Basses for Newbies - Fret Replacement

OK. . .back to the regular programming. . . I found an SX P-bass neck on the classified section of the forum. The idea was to buy one of the remaining SX fretless p-basses and build a newbie-friendly fretted P-bass without violating my self-imposed embargo of the new Ursa series.  I do not like the new look of the Ursa series basses that Kurt at is now selling and have stopped buying SX basses until they change back to their more traditional looking headstock shape.

Upon close inspection of the neck, I found that one of the frets had been hammered in WAY too hard and had actually indented the wood and cracked the finish. As a result, the fret sits very low in relation to the other ones, and there was no good way to level that much material off of the entire fretboard.

I PM'd the seller about the problem and he very kindly gave me a full and complete refund of the purchase price which was a very generous resolution. With the money from the refund, I purchased a few tools. . . a fret cutter (StewMac) and a fret puller (ebay). . .and I also purchased 2ft. of the biggest fret wire they had. The hope was if I replaced the low fret with a super jumbo one. . .even with the indentation on the fretboard, the fret might be level with the surrounding ones.

Having ordered tools, I ordered one of the black SX fretless p-basses for $109.99 + $21.50 shipping and #4 is officially on!

The fret puller worked awesome and made short work of pulling the fret. I was afraid with the cracking on the finish that it would chip out and cause me grief.

I then used the stewmac fret cutter tool to bend my fret. I was REALLY hoping I would not need a fret bender for one fret, and I think I was able to do a passable job of bending. . . a bit wavy gravy, but functional. If I was doing a whole bass or 2 a fret bender would be appropriate I think.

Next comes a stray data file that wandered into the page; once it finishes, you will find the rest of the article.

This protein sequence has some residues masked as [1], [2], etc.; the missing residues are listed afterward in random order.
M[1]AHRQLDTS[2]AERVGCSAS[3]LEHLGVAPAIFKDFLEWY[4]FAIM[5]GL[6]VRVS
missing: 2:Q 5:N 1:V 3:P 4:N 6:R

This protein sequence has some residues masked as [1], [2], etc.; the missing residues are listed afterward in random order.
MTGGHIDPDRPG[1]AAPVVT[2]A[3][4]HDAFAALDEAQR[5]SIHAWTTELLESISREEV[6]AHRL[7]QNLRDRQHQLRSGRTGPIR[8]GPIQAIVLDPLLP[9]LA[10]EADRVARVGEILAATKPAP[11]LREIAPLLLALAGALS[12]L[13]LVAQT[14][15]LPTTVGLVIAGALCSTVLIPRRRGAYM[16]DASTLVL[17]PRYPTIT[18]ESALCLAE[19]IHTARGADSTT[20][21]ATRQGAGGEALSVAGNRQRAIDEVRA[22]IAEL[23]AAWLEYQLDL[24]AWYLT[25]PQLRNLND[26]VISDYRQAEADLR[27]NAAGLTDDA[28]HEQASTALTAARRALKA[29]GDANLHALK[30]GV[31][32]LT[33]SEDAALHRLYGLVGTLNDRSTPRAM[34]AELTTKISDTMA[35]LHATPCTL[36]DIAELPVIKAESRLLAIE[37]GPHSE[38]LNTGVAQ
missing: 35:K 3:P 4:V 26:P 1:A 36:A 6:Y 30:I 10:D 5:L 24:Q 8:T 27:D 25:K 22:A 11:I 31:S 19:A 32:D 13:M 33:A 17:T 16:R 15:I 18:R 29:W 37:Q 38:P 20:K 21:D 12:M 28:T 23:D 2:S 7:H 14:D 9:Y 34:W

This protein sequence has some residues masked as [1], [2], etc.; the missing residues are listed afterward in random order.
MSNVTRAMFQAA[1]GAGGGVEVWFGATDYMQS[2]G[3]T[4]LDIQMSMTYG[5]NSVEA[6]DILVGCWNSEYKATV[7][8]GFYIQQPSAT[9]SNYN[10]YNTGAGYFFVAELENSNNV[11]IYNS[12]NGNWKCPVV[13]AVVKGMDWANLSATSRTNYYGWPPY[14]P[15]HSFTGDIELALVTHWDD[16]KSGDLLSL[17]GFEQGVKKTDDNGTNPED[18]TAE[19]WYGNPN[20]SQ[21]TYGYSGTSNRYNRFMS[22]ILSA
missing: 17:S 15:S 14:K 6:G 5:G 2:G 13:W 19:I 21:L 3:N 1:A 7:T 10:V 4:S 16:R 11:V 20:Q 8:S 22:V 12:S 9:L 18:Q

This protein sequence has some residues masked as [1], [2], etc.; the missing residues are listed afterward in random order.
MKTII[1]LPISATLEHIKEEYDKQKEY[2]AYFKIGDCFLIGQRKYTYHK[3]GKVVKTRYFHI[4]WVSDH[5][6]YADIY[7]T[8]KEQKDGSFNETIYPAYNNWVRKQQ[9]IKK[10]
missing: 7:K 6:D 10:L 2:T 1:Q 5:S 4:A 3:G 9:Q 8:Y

I used the fret cutters to undercut the tang because this bass has filler on the edges. I guess it's just the way SX rolls. I then filed the remaining tang off.

Then, it was hammer time

After the fret went in, I was disappointed to find out that it was not tall enough to level out with the other frets. . . but certainly it was better. . . close even. So, I pulled the fret out again, put crazy glue in the seam, put the fret back in, and then squirted some crazy glue under the fret. I then tried as best I could to set the fret in a hair higher than the surrounding frets. (NOTE: someone on forum suggested squirting super glue under the fret. . . I may be entirely butchering this technique by gluing directly into the channel and then around the gap area, and it could very well destroy the neck or cause serious problems upon a refret attempt, since the fret slots on this bass were filled with putty and then finished on the edges, I didn't have direct access under the fret for applying glue.)

Sorry. I didn't get any pictures of the process because it involved glue gunk all over my hands and a certain amount of stress. The fret sits a little gapped off the fretboard, but not terrible I think. I'm hoping the glue holds and I'll be able to dress and level it out ok.

So, for now. . .

After the glue dries, I file the excess off of the replaced fret.

switching over to a finer fret file as I get closer to the edge

And this is the ugly side of the repair. There's a small gap under the fret (as expected to get the fret to the proper height) so I squirted some more crazy glue under it and rounded the edges a bit more than normal so that it wouldn't be "grabby".

No comments:

Post a Comment